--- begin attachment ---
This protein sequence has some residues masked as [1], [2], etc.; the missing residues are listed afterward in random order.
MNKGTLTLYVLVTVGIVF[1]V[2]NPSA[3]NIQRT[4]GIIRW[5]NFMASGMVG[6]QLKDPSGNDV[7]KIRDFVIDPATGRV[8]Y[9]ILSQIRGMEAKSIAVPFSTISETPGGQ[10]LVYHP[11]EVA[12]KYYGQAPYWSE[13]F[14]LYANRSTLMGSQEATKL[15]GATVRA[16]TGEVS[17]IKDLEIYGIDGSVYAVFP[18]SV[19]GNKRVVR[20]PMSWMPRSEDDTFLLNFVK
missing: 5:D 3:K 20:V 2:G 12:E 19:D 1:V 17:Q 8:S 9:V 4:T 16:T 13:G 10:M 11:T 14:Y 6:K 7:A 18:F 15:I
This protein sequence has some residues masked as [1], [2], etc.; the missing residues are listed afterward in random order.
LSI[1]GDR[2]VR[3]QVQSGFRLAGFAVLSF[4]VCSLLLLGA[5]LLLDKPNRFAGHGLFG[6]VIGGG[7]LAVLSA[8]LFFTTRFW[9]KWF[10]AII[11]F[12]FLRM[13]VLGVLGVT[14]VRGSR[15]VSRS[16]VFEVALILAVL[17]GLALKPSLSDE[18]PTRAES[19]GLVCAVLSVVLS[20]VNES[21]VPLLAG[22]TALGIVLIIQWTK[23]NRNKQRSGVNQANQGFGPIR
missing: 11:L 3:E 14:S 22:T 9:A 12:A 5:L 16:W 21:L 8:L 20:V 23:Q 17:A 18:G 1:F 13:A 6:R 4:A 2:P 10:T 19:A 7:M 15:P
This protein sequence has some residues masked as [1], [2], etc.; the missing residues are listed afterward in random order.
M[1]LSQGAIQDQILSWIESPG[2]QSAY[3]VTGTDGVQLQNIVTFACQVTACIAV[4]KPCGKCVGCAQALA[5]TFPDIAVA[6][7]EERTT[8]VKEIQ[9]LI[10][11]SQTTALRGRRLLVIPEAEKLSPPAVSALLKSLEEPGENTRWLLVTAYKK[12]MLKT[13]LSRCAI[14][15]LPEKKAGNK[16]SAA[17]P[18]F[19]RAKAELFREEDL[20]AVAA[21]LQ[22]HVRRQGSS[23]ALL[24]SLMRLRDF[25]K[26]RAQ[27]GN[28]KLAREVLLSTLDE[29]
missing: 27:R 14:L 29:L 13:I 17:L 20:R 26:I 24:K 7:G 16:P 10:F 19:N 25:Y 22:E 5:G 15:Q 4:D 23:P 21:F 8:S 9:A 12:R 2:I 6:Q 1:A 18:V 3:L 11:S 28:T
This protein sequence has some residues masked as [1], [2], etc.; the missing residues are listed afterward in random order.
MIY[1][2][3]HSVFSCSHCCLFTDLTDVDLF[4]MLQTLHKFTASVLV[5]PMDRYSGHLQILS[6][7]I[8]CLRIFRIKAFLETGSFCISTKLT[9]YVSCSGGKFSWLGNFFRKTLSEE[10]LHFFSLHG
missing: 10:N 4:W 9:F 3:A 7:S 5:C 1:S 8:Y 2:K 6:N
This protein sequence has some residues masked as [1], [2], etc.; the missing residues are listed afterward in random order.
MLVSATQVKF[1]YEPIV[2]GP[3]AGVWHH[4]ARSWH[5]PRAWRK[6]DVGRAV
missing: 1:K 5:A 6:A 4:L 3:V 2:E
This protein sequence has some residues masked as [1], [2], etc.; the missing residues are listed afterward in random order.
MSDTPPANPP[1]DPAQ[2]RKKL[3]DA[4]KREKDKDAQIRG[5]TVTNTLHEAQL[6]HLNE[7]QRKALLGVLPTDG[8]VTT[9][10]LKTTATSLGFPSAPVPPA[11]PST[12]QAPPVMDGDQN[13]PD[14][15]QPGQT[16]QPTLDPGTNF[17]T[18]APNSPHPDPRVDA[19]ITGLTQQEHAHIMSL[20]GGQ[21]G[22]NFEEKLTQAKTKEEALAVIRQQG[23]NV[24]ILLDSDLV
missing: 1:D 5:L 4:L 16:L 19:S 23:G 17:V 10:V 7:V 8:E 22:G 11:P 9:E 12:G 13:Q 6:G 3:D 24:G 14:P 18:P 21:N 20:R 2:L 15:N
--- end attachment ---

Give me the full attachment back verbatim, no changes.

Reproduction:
This protein sequence has some residues masked as [1], [2], etc.; the missing residues are listed afterward in random order.
MNKGTLTLYVLVTVGIVF[1]V[2]NPSA[3]NIQRT[4]GIIRW[5]NFMASGMVG[6]QLKDPSGNDV[7]KIRDFVIDPATGRV[8]Y[9]ILSQIRGMEAKSIAVPFSTISETPGGQ[10]LVYHP[11]EVA[12]KYYGQAPYWSE[13]F[14]LYANRSTLMGSQEATKL[15]GATVRA[16]TGEVS[17]IKDLEIYGIDGSVYAVFP[18]SV[19]GNKRVVR[20]PMSWMPRSEDDTFLLNFVK
missing: 5:D 3:K 20:V 2:G 12:E 19:D 1:V 17:Q 8:S 9:V 4:T 16:T 13:G 10:M 11:T 14:Y 6:K 7:A 18:F 15:I
This protein sequence has some residues masked as [1], [2], etc.; the missing residues are listed afterward in random order.
LSI[1]GDR[2]VR[3]QVQSGFRLAGFAVLSF[4]VCSLLLLGA[5]LLLDKPNRFAGHGLFG[6]VIGGG[7]LAVLSA[8]LFFTTRFW[9]KWF[10]AII[11]F[12]FLRM[13]VLGVLGVT[14]VRGSR[15]VSRS[16]VFEVALILAVL[17]GLALKPSLSDE[18]PTRAES[19]GLVCAVLSVVLS[20]VNES[21]VPLLAG[22]TALGIVLIIQWTK[23]NRNKQRSGVNQANQGFGPIR
missing: 11:L 3:E 14:S 22:T 9:A 12:A 5:L 16:W 21:L 8:L 20:V 23:Q 17:A 18:G 1:F 13:A 6:R 4:A 2:P 10:T 19:A 7:M 15:P
This protein sequence has some residues masked as [1], [2], etc.; the missing residues are listed afterward in random order.
M[1]LSQGAIQDQILSWIESPG[2]QSAY[3]VTGTDGVQLQNIVTFACQVTACIAV[4]KPCGKCVGCAQALA[5]TFPDIAVA[6][7]EERTT[8]VKEIQ[9]LI[10][11]SQTTALRGRRLLVIPEAEKLSPPAVSALLKSLEEPGENTRWLLVTAYKK[12]MLKT[13]LSRCAI[14][15]LPEKKAGNK[16]SAA[17]P[18]F[19]RAKAELFREEDL[20]AVAA[21]LQ[22]HVRRQGSS[23]ALL[24]SLMRLRDF[25]K[26]RAQ[27]GN[28]KLAREVLLSTLDE[29]
missing: 27:R 14:L 29:L 13:I 17:L 20:R 26:I 24:K 7:G 16:P 10:F 19:N 25:Y 22:E 5:G 15:Q 4:D 23:P 21:F 8:S 9:A 12:R 2:I 6:Q 1:A 18:V 3:L 11:S 28:T
This protein sequence has some residues masked as [1], [2], etc.; the missing residues are listed afterward in random order.
MIY[1][2][3]HSVFSCSHCCLFTDLTDVDLF[4]MLQTLHKFTASVLV[5]PMDRYSGHLQILS[6][7]I[8]CLRIFRIKAFLETGSFCISTKLT[9]YVSCSGGKFSWLGNFFRKTLSEE[10]LHFFSLHG
missing: 10:N 4:W 9:F 3:A 7:S 5:C 1:S 8:Y 2:K 6:N
This protein sequence has some residues masked as [1], [2], etc.; the missing residues are listed afterward in random order.
MLVSATQVKF[1]YEPIV[2]GP[3]AGVWHH[4]ARSWH[5]PRAWRK[6]DVGRAV
missing: 1:K 5:A 6:A 4:L 3:V 2:E
This protein sequence has some residues masked as [1], [2], etc.; the missing residues are listed afterward in random order.
MSDTPPANPP[1]DPAQ[2]RKKL[3]DA[4]KREKDKDAQIRG[5]TVTNTLHEAQL[6]HLNE[7]QRKALLGVLPTDG[8]VTT[9][10]LKTTATSLGFPSAPVPPA[11]PST[12]QAPPVMDGDQN[13]PD[14][15]QPGQT[16]QPTLDPGTNF[17]T[18]APNSPHPDPRVDA[19]ITGLTQQEHAHIMSL[20]GGQ[21]G[22]NFEEKLTQAKTKEEALAVIRQQG[23]NV[24]ILLDSDLV
missing: 1:D 5:L 4:L 16:L 19:S 23:G 17:V 10:V 7:V 8:E 22:G 11:P 9:E 12:G 13:Q 6:G 3:D 24:G 14:P 18:P 21:N 20:R 2:L 15:N